Critical Infrastructures

Parts of Critical Infrastructures

Possible Mitigation Measures


Overall Site

  • Temporary flood barriers (e.g., sandbags) for use in minor floods
  • Permanent physical barriers (e.g., flood walls, levees,)
  • Drainage around the runway

Terminal Buildings

  • Sealed doors
  • Elevated Building
  • Water pumping system

Cargo building

  • Sealed doors
  • Elevated Building

Access roads

  • Elevated Roads
  • Drainage system

Water Supply

Overall Site

  • Temporary flood barriers (e.g., sandbags) for use in minor floods
  • Permanent physical barriers (e.g., flood walls, levees)

Water intake Distribution and storage

  • Re-grade land surrounding well field to create slope to prevent flood water from flowing toward the wells
  • Relocate or elevate well field pump houses
  • Seal the top of well casings, waterproof well caps
  • Submersible pumps or waterproof pump motors and other equipment

Booster stations and other pumps

  • Waterproof, relocate or elevate motor controls, variable frequency drives, computers and electrical panels to a higher elevation by constructing platforms or integrating controls
  • De-energize systems after flood warning to mitigate damage to electrical components
  • Sealed, waterproof conduits and submersion rated enclosures instead of electrical panels
  • Sump pumps for below-ground facilities
  • Below-grade booster station instead of an above-grade station elevated higher than the flood stage
  • Store temporary or replacement pumps out of the flood zone
  • Generator for temporary energy supply

Drinking water treatment plants

  • Saltwater-resistant equipment and storage tanks (e.g., for chemicals and fuel)
  • Waterproof electrical components
  • Elevate, relocate or cap individual assets to prevent damage from flood waters
  • Motorized and electrical equipment instead of submersible equipment (e.g., submersible pumps)
  • Energy-efficient equipment to increase the longevity of the fuel supply for backup generators
  • Process guidelines or models to understand potential water quality changes, adjustments that may have to be made to attain drinking water standards and the potential costs of changes in treatment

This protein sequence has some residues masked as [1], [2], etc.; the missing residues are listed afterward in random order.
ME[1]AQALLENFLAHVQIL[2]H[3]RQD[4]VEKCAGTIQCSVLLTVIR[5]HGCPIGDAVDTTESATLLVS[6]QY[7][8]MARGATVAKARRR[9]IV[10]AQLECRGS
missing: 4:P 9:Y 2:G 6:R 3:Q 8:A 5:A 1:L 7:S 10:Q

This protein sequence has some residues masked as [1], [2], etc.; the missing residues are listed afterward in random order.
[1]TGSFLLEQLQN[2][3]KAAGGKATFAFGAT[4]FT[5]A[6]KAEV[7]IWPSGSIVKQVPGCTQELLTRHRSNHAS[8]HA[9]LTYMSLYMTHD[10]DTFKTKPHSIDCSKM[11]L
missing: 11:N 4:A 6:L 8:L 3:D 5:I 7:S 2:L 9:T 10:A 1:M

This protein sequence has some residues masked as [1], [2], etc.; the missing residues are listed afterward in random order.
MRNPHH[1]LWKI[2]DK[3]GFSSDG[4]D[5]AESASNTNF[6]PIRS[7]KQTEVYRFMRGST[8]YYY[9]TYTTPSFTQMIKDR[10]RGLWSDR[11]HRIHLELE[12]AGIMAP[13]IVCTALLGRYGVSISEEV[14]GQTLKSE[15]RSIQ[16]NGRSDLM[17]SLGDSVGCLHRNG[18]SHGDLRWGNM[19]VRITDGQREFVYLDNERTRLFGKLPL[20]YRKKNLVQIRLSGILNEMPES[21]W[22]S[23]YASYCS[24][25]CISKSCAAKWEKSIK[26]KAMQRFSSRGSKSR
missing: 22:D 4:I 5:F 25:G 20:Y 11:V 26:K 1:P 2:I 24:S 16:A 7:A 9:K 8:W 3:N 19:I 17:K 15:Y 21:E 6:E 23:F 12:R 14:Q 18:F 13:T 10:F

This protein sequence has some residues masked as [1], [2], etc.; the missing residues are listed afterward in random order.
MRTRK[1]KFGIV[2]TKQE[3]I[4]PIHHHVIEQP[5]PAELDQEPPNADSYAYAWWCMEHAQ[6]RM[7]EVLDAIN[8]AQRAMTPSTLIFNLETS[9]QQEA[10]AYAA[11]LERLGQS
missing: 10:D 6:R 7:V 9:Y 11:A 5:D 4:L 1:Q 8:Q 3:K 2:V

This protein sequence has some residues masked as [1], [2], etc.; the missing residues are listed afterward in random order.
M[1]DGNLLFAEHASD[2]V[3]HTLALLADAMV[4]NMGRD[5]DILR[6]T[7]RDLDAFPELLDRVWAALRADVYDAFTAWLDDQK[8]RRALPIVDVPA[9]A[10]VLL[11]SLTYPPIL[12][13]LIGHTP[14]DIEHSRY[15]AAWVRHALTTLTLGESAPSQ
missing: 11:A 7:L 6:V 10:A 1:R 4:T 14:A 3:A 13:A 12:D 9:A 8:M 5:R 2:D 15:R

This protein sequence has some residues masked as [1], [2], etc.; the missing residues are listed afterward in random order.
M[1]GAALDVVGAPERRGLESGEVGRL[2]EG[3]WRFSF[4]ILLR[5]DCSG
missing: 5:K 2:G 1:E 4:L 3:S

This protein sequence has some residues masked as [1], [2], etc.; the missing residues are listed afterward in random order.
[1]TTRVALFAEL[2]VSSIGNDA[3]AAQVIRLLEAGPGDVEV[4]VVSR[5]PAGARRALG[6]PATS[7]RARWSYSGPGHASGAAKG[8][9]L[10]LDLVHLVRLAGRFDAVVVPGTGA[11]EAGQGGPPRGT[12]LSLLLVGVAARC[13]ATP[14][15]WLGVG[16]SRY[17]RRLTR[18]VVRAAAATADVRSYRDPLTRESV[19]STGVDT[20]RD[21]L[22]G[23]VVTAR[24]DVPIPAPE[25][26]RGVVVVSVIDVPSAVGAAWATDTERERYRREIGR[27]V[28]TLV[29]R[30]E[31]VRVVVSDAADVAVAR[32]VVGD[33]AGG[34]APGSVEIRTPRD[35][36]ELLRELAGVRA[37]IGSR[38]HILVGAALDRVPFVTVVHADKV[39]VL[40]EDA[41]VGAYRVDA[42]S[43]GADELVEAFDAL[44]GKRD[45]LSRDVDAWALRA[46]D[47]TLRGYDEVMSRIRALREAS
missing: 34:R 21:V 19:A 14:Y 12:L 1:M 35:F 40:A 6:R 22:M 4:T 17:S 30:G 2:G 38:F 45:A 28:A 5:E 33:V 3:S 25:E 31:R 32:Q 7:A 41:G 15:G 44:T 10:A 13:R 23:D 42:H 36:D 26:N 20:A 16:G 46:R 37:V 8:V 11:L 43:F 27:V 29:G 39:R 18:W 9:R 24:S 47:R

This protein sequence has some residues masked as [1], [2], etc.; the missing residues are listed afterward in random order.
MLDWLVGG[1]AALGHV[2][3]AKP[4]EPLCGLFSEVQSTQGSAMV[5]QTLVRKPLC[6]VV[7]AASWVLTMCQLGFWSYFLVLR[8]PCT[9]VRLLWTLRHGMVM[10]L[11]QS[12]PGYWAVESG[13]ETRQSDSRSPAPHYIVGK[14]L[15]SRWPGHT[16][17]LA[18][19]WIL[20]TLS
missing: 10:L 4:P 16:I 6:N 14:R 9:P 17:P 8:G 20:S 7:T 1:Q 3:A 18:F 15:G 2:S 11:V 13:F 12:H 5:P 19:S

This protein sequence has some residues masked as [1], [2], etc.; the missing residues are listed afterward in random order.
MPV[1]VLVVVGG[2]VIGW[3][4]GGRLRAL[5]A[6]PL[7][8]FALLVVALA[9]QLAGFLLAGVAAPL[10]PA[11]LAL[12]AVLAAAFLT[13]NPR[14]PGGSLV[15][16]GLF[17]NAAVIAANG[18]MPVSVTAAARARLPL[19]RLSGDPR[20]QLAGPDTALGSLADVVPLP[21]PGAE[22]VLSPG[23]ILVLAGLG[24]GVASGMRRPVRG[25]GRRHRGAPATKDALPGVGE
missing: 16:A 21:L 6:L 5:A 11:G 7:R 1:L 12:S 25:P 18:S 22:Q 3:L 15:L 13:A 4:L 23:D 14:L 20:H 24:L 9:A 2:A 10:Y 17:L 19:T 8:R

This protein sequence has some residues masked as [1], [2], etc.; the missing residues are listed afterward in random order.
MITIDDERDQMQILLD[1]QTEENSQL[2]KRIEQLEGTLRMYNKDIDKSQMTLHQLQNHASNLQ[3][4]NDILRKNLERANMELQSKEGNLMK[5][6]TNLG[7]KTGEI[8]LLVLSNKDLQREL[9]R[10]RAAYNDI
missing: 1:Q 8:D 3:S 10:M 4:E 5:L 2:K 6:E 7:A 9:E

• Larger capacity chemical storage tanks to ensure a sufficient supply

Electrical controls and supply

  • Waterproof electrical components (e.g., pump motors) and circuitry
  • Submersible equipment instead of motorized and electrical equipment (e.g., submersible pumps)

Hydro Power Dams


  • Sufficient Height and proper design of various parts

Power House (Generator. Transformers), Turbines

  • Solar panels or wind turbines to reduce dependence on the electrical grid and to potentially supplement backup power supply
  • Waterproof electrical components (e.g., pump motors) and circuitry
  • Submersible equipment instead of motorized and electrical equipment (e.g., submersible pumps)
  • Relocate or elevate electrical vaults and service panels outside of the flood zone

Power lines

  • Proper design of foundation of transmission towers

Control Gates

  • Adequate design for expected water levels

Water treatment Plants

Overall site

  • Physical barriers (e.g. flood walls, levee, and sealed doors)
  • Green infrastructure
  • Flood water pumping systems
  • Large storage tank to store overflows for future treatment

Lift Stations

  • Waterproof electrical components, controls and circuitry
  • Energy efficient equipment to increase the longevity of the fuel supply for backup generators
  • Replace pumps with diesel driven or dual-option counterparts
  • Portable pumps to restore operation of a damaged lift station following an event as back up

Head works

  • Nonelectrical backup controls where possible (e.g., float switches for pumps)
  • Mechanical screens up gradation to prevent debris blockages and hydraulic restrictions in anticipation of higher than normal sand, grit, trash and debris
  • Waterproof or elevate motor control units, instrumentation and controls, electrical panels
  • Replace dry well pumps with submersible pumps; consider increased capacity needed during flood events
  • Secure backup power supply for the head works

Waste water treatment plants

  • Secure air tanks to prevent floatation if flooded
  • Elevate, relocate or cap individual assets (e.g., blowers, chemical/fuel/air tanks, instrumentation/controls)
  • Have an alternative access plan in case normal access to the treatment plant is blocked
  • External connection to the facility’s compressed air system to allow a temporary, portable air compressor to be used if the main air compressor becomes disabled

Electrical controls and supply

  • Waterproof electrical components (e.g., pump motors) and circuitry
  • Replace motorized and electrical equipment with submersible equipment (e.g., submersible pumps)

Waste Disposal Sites

Overall site

  • Temporary flood barriers (e.g., sandbags) for use in minor floods
  • Permanent physical barriers (e.g., flood walls, levees)
  • Green Infrastructure

Hazardous waste zone

  • Elevated dump area
  • Enclosed and water tight

Tourist Sites (Islands)

Waterfalls and hot water springs

  • Warning for flash floods
  • Safe Zones/ elevated escape areas in case of floods

Tourists trails

  • Elevated safety platforms
  • Flash floods warnings
  • Safe house on stilt for refuges



(1) Council of Australian Government’s Senior Officers’ Meeting Review of National CIP Arrangements, Final Report 2009



Last update: 

01 - 01 - 2015

Post new comment

Based on the "Busy-template"